In the past few days, I have been working with a client to develop an alimony proposal to settle the case. The payors of alimony inevitably ask the salient question: “So how much will I be left with if I pay -x- amount as alimony?” That requires a calculation of how much will be paid in taxes and that prompted a look at what will happen in 2023 to Social Security taxes.

            In one sense, it’s easy. The employer and the employee each contribute 6.2% of income to the social security fund through withholding taxes. But there have always been maximum amounts. From 1937 to 1950 the maximum amount subject to tax was $3,000 or $186 a year. As recently as 2000 the maximum amount subject to social security tax was $76,200 or $4,724 a year. In 2014-2016 the maximum remained relatively static at $118,000 +/- a few bucks. The last time we wrote about this was 2017 when the bracket shot up from 118,000 to $127,000 at a time when inflation was about 1.8-2.5%.

            Today’s numbers for 2023 were something of a shock. In 2019 the maximum stood at $132,900. In 2022 the social security maximum rose to 147,000. Ready…. it’s headed next year to $160,200. Talk about inflation (estimated at 8.6% in 2022). In 2019 your maximum contribution was $8,240. Next year the maximum will be $9,932—an increase of almost $1,700 in three years. And if you are self employed in that pay range you get to pay twice….almost $300 a month in contributions. At the risk of tedium since the year 2000 inflation has increased the Consumer Price Index by a factor of 1.71. But the social security maximums have increased by a factor of 2.1.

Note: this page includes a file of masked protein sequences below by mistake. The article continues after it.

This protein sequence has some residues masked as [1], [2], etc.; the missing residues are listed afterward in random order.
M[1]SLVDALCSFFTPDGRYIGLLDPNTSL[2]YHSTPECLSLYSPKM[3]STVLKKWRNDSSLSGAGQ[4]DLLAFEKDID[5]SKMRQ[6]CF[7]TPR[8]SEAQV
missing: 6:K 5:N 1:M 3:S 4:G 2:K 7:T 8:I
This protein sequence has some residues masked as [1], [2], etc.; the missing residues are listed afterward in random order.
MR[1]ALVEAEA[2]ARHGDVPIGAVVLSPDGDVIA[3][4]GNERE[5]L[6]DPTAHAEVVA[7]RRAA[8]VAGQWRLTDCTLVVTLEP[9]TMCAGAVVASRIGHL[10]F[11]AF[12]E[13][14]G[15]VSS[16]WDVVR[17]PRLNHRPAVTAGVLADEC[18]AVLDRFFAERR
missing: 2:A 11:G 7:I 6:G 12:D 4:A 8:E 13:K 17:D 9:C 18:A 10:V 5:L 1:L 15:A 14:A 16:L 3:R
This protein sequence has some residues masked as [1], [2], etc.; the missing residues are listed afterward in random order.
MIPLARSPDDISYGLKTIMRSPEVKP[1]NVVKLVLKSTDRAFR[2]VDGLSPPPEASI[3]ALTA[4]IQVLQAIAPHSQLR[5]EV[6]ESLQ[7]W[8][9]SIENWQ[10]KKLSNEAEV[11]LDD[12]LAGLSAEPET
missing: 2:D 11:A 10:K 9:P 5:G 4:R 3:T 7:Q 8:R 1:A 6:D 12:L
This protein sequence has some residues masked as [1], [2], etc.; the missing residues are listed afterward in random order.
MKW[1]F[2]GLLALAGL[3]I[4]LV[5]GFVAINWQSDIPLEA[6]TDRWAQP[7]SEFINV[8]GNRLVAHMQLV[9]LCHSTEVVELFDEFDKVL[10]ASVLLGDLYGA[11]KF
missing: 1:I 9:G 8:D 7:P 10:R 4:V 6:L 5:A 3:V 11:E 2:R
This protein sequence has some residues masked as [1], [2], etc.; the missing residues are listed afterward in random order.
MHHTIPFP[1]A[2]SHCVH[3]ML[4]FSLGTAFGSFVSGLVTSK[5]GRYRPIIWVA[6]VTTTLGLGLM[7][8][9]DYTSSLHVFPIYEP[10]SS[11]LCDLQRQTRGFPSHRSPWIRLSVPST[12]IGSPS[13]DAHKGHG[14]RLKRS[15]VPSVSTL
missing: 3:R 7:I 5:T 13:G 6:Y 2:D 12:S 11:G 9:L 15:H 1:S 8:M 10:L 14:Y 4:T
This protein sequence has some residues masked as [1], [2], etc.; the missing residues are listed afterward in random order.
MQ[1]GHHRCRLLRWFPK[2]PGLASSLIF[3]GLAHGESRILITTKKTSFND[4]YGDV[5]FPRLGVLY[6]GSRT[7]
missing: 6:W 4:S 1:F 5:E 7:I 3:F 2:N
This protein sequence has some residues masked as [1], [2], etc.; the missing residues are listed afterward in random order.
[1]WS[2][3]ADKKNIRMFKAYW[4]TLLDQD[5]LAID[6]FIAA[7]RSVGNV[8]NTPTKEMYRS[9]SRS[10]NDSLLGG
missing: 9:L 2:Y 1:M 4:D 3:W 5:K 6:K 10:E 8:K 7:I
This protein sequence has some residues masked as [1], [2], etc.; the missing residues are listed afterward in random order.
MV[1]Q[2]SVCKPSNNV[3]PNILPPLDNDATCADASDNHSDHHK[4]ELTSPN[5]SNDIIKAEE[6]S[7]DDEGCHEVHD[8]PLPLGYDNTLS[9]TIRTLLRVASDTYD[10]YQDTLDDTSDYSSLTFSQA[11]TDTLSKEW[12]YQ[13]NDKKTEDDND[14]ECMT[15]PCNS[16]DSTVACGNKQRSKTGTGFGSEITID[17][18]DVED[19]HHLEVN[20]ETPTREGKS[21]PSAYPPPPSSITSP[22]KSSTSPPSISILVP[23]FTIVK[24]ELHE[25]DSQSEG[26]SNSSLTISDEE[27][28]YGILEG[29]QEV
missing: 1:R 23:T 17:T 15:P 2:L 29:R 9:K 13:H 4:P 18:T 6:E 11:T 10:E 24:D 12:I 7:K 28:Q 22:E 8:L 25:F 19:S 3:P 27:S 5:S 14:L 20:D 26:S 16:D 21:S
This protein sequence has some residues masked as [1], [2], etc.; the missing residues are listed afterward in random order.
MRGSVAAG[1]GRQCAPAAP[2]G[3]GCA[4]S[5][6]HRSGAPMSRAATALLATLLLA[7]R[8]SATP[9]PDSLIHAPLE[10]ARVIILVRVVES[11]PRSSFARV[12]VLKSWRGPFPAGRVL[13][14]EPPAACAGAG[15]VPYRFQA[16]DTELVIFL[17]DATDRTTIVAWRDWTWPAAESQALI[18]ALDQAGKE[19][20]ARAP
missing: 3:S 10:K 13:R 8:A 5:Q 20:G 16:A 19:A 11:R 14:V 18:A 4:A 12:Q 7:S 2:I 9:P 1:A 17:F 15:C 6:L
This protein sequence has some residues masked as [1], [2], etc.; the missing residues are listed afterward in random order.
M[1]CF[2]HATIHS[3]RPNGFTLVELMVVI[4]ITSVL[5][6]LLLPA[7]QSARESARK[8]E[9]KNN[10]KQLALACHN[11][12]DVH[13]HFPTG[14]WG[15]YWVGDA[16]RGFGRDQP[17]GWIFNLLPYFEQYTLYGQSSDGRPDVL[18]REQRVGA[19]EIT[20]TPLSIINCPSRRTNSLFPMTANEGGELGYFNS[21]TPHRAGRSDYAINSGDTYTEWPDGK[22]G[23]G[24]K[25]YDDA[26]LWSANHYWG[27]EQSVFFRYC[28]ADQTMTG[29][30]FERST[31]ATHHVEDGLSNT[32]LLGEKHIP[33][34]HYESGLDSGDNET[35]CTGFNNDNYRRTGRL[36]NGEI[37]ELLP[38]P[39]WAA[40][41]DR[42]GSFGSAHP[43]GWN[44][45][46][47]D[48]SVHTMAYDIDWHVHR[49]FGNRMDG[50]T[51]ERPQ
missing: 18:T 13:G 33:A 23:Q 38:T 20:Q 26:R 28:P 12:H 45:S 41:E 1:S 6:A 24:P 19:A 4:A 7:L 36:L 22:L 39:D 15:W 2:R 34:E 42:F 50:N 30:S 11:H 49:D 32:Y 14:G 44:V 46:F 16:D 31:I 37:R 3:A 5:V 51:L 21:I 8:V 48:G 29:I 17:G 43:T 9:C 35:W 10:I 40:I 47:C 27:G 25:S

Clients tend to look at net pay for support as directly tied to net pay on their payroll advice. Realize that for many Americans net pay also removes contributions to things like health and life insurance or retirement contributions to a qualified plan. Those are not mandatory contributions although health insurance comes close to being one. But Uncle Sam’s dig into the wallet for your social security is big and growing fast if your gross income is in the range of $11-13,000 a month. It isn’t just the gas station and grocery store vacuuming cash from your wallet. It could be that your payroll department is hitting you as well.